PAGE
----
That drew a chuckle from Pook. "It has been a long three years," the guildmaster said, breaking the tension.

Entreri nodded. "I told you at the outset that this one might take time. The little thief ran to the corners of the world."

"But not beyond your grasp, eh?" Pook said, somewhat sarcastically. "You have performed your task excellently, as always, Master Entreri. Your reward shall be as promised." Pook sat back on his throne again and resumed his distant posture, rubbing a finger over his lips and eyeing Entreri suspiciously.

Entreri didn't have any idea why Pook, after so many difficult years and a successful completion of the mission, would treat him so badly. Regis had eluded the guildmaster's grip for more than half a decade before Pook finally sent Entreri on the chase. With that record preceding him, Entreri did not think three years such a long time to complete the mission.

And the assassin refused to play such cryptic games. "If there is a problem, speak it," he said bluntly.

"There was a problem," Pook replied mysteriously, emphasizing the past tense of his statement.

Entreri rocked back a step, now fully at a loss - one of the very few times in his life.

Regis stirred at that moment and managed to sit up, but the two men, engaged in the important conversation, paid him no notice.

"You were being followed," Pook explained, knowing better than to play a teasing game for too long with the killer. "Friends of the halfling?"

Regis's ears perked up.

Entreri took a long moment to consider his response. He guessed what Pook was getting at, and it was easy for him to figure out that Oberon must have informed the guildmaster of more than his return with Regis. He made a mental note to visit the wizard the next time he was in Baldur's Gate, to explain to Oberon the proper limits of spying and the proper restraints of loyalty. No one ever crossed Artemis Entreri twice.

"It does not matter," Pook said, seeing no answer forthcoming. "They will bother us no more."

Regis felt sick. This was the southland, the home of Pasha Pook. If Pook had learned of his friends' pursuit, he certainly could have eliminated them.

Entreri understood that, too. He fought to maintain his calm while a burning rage reared up inside him. "I tend to my own affairs," he growled at Pook, his tone confirming to the guildmaster that he had indeed been playing a private game with his pursuers.

"And I to mine!" Pook shot back, straightening in his chair. "I know not what connection this elf and barbarian hold to you, Entreri, but they have nothing to do with my pendant!" He collected himself quickly and sat back, realizing that the confrontation was getting too dangerous to continue. "I could not take the risk."

The tension eased out of Entreri's taut muscles. He did not wish a war with Pook and he could not change what was past. "How?" he asked.

"Pirates," Pook replied. "Pinochet owed me a favor."

"It is confirmed?"

"Why do you care?" Pook asked. "You are here. The halfling is here. My pen - "

He stopped suddenly, realizing that he hadn't yet seen the ruby pendant.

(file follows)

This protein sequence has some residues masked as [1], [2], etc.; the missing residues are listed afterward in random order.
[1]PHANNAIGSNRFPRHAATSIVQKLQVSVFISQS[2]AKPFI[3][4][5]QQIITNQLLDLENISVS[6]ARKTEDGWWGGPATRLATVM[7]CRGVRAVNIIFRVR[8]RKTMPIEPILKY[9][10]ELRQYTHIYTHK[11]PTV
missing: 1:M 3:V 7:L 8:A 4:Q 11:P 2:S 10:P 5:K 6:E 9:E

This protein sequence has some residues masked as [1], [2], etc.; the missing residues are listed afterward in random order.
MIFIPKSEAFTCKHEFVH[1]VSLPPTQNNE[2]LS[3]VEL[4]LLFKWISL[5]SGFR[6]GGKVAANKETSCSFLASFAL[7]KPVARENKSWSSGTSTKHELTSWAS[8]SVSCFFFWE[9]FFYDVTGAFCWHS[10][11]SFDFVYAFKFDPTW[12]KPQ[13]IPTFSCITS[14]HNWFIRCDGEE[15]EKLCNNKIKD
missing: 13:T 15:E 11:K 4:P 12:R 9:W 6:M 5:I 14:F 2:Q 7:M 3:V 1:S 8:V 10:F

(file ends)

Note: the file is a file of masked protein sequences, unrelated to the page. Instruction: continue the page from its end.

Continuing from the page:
Now it was Pook's turn to sweat and wonder. "It is confirmed?" Entreri asked again, making no move toward the magical pendant that hung, concealed, about his neck.

"Not yet," Pook stammered, "but three ships were sent after the one. There can be no doubt."

Entreri hid his smile. He knew the powerful drow and barbarian well enough to consider them alive until their bodies had been paraded before him. "Yes, there can indeed be doubt," he whispered under his breath as he pulled the ruby pendant over his head and tossed it to the guildmaster.

Pook caught it in trembling hands, knowing immediately from its familiar tingle that it was the true gem. What power he would wield now! With the magical ruby in his hands, Artemis Entreri returned to his side, and Rassiter's wererats under his command, he would be unstoppable!

LaValle put a steadying hand on the guildmaster's shoulder. Pook, beaming in anticipation of his growing power, looked up at him.

"Your reward shall be as promised," Pook said again to Entreri as soon as he had caught his breath. "And more!"

Entreri bowed. "Well met, then, Pasha Pook," he replied. "It is good to be home."

"Concerning the elf and barbarian," Pook said, suddenly entertaining second thoughts about ever mistrusting the assassin.

Entreri stopped him with outstretched palms. "A watery grave serves them as well as Calimport's sewers," he said. "Let us not worry about what is behind us."

Pook's smile engulfed his round face. "Agreed, and well met, then," he beamed. "Especially when there is such pleasurable business ahead of us." He turned an evil eve upon Regis, but the halfling, sitting stooped over on the floor beside Entreri, didn't notice.

Regis was still trying to digest the news about his friends. At that moment, he didn't care how their deaths might affect his own future or lack of one. He only cared that they were gone. First Bruenor in Mithril Hall, then Drizzt and Wulfgar, and possibly Catti-brie, as well. Next to that, Pasha Pook's threats seemed hollow indeed. What could Pook ever do to him that would hurt as much as those losses?

"Many sleepless nights I have spent fretting over the disappointment you have caused me," Pook said to Regis. "And many more I have spent considering how I would repay you!"